Honey in the Heart

“All good things.

No evil.

Honey in the heart.

Thirteen thank yous.”

Mayan Blessing*



Tenderness, compassion, good over evil.

These are not traits I  associate with the Mayans.

Thanks to Hollywood, I think of  human sacrifices on huge altars.

The Aztecs wouldn’t win any prizes for goodness either in my world.

Doing what they’re told

Yet, after thinking about this and reading more about the Mayans, I had to rethink my opinion.

I don’t approve of human or animal sacrifice or other barbaric practices.

Yet, I have to consider that that the ancient Mayans were following the teachings of their spiritual leaders and the elders in their community.

How many of us have not wished others in our culture would do the same.  Of course, following the guidelines with which we agree. After all, we are a nation  of laws.

Then again, “just following orders” is often an excuse for immoral, evil behavior.

Too, as I consider the Inquisition, the Holocaust, the Bataan Death March, and many more atrocities,  I don’t believe I can single out the Mayans for having a patent on cruelty.

Man’s inhumanity to man

Today our sacrifices of others thru genocide, warfare, and cruel government practices are often more subtle and yet, just as deadly.

Sometimes it is institutional and seemingly anonymous.

Sometimes it is the result of looking the  other way.

Sometimes it is the product of never looking up from our desk at the bigger picture.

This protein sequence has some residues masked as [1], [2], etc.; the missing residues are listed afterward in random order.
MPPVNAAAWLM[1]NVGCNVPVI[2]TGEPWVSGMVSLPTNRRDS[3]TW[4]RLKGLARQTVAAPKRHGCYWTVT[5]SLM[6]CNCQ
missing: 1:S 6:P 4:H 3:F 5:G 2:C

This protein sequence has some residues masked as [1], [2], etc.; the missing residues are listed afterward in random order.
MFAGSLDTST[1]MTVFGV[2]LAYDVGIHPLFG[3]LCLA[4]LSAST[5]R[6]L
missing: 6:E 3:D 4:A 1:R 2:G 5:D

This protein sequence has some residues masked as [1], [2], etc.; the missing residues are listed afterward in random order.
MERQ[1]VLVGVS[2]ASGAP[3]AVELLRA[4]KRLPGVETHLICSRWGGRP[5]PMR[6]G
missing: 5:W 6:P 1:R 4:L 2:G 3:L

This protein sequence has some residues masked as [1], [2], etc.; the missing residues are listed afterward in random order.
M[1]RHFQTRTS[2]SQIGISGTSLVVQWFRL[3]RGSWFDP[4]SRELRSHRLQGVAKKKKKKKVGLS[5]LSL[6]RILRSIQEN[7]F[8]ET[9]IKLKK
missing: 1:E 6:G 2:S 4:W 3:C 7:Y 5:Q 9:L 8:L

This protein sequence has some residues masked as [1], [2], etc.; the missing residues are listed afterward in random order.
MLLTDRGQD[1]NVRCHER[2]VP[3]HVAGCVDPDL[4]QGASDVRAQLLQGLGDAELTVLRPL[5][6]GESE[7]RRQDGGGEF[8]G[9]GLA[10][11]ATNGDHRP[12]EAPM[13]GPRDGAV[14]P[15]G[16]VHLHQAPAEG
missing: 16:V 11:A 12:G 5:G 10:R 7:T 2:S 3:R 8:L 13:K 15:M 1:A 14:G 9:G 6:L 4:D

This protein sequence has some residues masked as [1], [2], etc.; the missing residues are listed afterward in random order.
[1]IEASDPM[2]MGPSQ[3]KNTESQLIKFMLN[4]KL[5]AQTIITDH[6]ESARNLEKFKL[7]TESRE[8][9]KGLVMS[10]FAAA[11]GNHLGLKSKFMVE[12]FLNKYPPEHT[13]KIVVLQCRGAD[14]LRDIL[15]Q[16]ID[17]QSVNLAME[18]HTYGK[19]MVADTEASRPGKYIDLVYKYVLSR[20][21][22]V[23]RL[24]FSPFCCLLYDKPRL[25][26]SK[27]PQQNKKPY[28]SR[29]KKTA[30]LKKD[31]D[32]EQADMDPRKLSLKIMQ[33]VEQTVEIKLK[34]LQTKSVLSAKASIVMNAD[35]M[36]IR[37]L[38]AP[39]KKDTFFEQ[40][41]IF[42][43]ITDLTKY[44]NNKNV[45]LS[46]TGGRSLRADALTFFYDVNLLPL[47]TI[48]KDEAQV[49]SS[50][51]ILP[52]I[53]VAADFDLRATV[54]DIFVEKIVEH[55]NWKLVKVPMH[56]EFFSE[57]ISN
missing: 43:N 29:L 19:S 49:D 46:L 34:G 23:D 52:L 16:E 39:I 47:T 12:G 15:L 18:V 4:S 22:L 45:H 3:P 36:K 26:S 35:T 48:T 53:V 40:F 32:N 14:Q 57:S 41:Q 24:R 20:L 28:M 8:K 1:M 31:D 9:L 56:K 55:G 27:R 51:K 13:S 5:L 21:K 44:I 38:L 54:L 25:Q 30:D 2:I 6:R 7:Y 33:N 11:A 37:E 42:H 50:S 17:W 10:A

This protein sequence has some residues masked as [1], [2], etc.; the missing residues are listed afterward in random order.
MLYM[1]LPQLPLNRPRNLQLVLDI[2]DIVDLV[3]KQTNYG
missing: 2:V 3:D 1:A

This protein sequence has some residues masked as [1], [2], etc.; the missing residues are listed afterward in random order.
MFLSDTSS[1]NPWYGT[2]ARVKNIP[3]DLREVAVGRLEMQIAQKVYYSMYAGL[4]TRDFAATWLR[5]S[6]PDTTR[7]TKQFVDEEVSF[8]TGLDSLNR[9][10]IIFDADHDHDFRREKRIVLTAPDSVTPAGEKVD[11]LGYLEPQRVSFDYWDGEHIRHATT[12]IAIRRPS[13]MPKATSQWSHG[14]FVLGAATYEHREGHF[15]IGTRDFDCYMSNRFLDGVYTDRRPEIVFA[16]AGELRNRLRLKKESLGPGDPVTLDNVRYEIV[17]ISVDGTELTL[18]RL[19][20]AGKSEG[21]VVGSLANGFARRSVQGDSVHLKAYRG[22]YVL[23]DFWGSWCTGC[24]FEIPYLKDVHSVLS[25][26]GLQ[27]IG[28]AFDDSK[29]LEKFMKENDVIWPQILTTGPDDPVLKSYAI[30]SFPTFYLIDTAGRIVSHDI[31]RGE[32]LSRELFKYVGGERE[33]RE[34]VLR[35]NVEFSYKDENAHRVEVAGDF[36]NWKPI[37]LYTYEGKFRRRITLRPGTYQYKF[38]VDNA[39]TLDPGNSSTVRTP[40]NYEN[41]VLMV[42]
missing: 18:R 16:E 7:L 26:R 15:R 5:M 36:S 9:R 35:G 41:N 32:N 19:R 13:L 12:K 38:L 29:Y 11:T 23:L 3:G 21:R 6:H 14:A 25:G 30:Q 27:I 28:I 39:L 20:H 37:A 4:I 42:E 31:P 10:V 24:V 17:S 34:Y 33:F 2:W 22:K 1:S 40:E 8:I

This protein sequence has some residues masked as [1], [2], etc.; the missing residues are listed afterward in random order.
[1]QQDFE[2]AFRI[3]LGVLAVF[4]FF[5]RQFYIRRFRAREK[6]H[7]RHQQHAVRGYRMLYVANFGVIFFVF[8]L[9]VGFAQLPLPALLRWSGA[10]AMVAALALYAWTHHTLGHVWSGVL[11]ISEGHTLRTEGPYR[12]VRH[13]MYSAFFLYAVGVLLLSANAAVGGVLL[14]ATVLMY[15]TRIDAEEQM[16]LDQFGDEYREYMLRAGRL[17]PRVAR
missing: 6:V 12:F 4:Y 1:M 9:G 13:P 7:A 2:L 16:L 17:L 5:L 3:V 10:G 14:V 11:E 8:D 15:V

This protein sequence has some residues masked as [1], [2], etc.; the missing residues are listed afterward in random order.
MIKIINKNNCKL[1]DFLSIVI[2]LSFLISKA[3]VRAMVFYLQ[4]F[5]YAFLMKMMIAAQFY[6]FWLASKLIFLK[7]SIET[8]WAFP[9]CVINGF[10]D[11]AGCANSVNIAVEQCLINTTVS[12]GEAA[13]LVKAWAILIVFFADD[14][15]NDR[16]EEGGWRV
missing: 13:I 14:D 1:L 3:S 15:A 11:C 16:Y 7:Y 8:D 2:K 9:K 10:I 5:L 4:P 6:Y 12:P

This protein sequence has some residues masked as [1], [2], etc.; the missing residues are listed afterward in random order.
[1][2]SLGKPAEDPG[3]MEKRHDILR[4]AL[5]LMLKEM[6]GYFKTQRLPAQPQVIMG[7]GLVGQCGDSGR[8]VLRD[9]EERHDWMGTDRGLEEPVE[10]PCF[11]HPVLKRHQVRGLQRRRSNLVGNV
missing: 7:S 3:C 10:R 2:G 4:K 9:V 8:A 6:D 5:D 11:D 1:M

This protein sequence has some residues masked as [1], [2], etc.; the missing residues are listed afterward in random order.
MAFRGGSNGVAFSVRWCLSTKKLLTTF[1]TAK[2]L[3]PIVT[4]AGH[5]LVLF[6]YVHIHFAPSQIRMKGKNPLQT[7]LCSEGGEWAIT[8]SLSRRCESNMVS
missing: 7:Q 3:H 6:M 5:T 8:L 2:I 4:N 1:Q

Our media is full of barbaric practices with victims enduring longer agony than a quick Mayan death on the altar.

These victims fall to the excess of power, religious fanaticism and other evils  of our modern world.

They are at the wrong place at the wrong time.

They were born with the wrong color of skin.

They were taught and follow the wrong faith.

It is easy to congratulate ourselves on how far we have come.

To the people suffering and dying around the world this would ring hollow.

Honey in the heart…


Please note

*This quote was in the hotel literature at the Fairmont Mayakoba Resort in Cancun, Mexico.

Photo from Mexico Archeology

**Learn more Mayan History

I am excited to read this book about modern Mayans in Guatamala in the 1980s:

Long Life Honey in the Heart in which “Martín Prechtel continues the narrative of his unique life in Santiago, Atitlan in Long Life, Honey in the Heart, an eloquent memoir replete with the subtle intelligence and sophistication of Mayan culture. Set against the dramatic backdrop of Guatemala’s political upheaval in the 1980s, this heady mix of magic, humor, and spirituality immerses the reader in the experiences of Mayan birth, courting, marriage, childrearing, old age, death, and beyond, using the true story of Prechtel’s own family and friends.”  from the Amazon website.

This post reminds me of why I love being a nerd.  I saw a simple quote.  I copied it.  I thought about it and did a bit of reading.  In doing so, I learned something.  I discovered a new author whose books  I can hardly wait to read. Best of all, I get to share this with my blogging buddies.  Thank you!




12 thoughts on “Honey in the Heart

    1. Yes, we have a long record of treating each other badly. Your book Julia’s Violinist* addresses that issue from a personal perspective. I read it every night. Such great scenes…I feel as though I am in the room or at the dance with them.